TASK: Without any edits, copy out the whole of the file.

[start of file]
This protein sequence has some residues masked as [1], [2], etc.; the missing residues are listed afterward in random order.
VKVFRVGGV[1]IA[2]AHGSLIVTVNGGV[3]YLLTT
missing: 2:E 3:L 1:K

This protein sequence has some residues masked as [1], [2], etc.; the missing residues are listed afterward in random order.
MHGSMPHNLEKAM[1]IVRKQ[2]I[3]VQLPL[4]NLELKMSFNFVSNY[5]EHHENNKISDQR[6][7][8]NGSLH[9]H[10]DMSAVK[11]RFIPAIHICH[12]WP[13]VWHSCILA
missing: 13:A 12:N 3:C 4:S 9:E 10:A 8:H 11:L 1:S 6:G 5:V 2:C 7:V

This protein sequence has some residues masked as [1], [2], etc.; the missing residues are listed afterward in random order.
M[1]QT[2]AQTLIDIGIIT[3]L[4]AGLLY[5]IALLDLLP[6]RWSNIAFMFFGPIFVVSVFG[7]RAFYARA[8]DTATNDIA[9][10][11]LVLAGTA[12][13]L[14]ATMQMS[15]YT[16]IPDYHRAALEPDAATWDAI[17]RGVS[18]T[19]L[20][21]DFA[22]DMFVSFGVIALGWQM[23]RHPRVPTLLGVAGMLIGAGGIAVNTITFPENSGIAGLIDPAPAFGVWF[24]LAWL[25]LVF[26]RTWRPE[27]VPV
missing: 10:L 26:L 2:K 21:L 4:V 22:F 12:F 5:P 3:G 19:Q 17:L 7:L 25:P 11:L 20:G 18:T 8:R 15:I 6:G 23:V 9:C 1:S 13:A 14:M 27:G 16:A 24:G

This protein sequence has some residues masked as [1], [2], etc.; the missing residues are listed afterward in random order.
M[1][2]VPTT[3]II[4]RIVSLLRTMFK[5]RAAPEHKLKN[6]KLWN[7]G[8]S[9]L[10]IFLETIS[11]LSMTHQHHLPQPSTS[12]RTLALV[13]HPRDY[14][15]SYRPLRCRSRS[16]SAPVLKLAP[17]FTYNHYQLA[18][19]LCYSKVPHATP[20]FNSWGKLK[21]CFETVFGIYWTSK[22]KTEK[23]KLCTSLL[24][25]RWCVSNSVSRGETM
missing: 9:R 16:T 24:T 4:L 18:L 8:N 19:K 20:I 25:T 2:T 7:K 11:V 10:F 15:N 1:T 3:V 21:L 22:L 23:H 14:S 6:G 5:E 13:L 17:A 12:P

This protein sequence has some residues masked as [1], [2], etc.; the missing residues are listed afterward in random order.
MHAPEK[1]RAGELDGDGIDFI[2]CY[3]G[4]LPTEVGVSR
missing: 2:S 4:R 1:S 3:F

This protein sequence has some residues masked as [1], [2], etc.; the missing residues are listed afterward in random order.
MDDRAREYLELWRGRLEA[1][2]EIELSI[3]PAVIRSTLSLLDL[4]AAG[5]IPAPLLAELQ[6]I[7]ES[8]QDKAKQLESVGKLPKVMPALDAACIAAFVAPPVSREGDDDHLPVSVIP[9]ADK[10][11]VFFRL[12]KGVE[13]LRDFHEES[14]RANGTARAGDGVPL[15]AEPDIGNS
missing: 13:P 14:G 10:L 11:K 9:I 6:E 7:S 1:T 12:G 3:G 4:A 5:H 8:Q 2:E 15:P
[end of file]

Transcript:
This protein sequence has some residues masked as [1], [2], etc.; the missing residues are listed afterward in random order.
VKVFRVGGV[1]IA[2]AHGSLIVTVNGGV[3]YLLTT
missing: 2:E 3:L 1:K

This protein sequence has some residues masked as [1], [2], etc.; the missing residues are listed afterward in random order.
MHGSMPHNLEKAM[1]IVRKQ[2]I[3]VQLPL[4]NLELKMSFNFVSNY[5]EHHENNKISDQR[6][7][8]NGSLH[9]H[10]DMSAVK[11]RFIPAIHICH[12]WP[13]VWHSCILA
missing: 13:A 12:N 3:C 4:S 9:E 10:A 8:H 11:L 1:S 6:G 5:V 2:C 7:V

This protein sequence has some residues masked as [1], [2], etc.; the missing residues are listed afterward in random order.
M[1]QT[2]AQTLIDIGIIT[3]L[4]AGLLY[5]IALLDLLP[6]RWSNIAFMFFGPIFVVSVFG[7]RAFYARA[8]DTATNDIA[9][10][11]LVLAGTA[12][13]L[14]ATMQMS[15]YT[16]IPDYHRAALEPDAATWDAI[17]RGVS[18]T[19]L[20][21]DFA[22]DMFVSFGVIALGWQM[23]RHPRVPTLLGVAGMLIGAGGIAVNTITFPENSGIAGLIDPAPAFGVWF[24]LAWL[25]LVF[26]RTWRPE[27]VPV
missing: 10:L 26:L 2:K 21:L 4:V 22:F 12:F 5:P 3:G 19:Q 17:L 7:L 25:P 11:L 20:G 18:T 8:R 15:I 6:G 23:V 9:C 1:S 13:A 14:M 27:G 16:A 24:G

This protein sequence has some residues masked as [1], [2], etc.; the missing residues are listed afterward in random order.
M[1][2]VPTT[3]II[4]RIVSLLRTMFK[5]RAAPEHKLKN[6]KLWN[7]G[8]S[9]L[10]IFLETIS[11]LSMTHQHHLPQPSTS[12]RTLALV[13]HPRDY[14][15]SYRPLRCRSRS[16]SAPVLKLAP[17]FTYNHYQLA[18][19]LCYSKVPHATP[20]FNSWGKLK[21]CFETVFGIYWTSK[22]KTEK[23]KLCTSLL[24][25]RWCVSNSVSRGETM
missing: 9:R 16:T 24:T 4:L 18:L 8:N 19:K 20:I 25:T 2:T 7:K 11:V 10:F 15:N 1:T 3:V 21:L 22:L 23:H 14:S 6:G 5:E 13:L 17:A 12:P

This protein sequence has some residues masked as [1], [2], etc.; the missing residues are listed afterward in random order.
MHAPEK[1]RAGELDGDGIDFI[2]CY[3]G[4]LPTEVGVSR
missing: 2:S 4:R 1:S 3:F

This protein sequence has some residues masked as [1], [2], etc.; the missing residues are listed afterward in random order.
MDDRAREYLELWRGRLEA[1][2]EIELSI[3]PAVIRSTLSLLDL[4]AAG[5]IPAPLLAELQ[6]I[7]ES[8]QDKAKQLESVGKLPKVMPALDAACIAAFVAPPVSREGDDDHLPVSVIP[9]ADK[10][11]VFFRL[12]KGVE[13]LRDFHEES[14]RANGTARAGDGVPL[15]AEPDIGNS
missing: 13:P 14:G 10:L 11:K 9:I 6:E 7:S 1:T 12:G 3:G 4:A 5:H 8:Q 2:E 15:P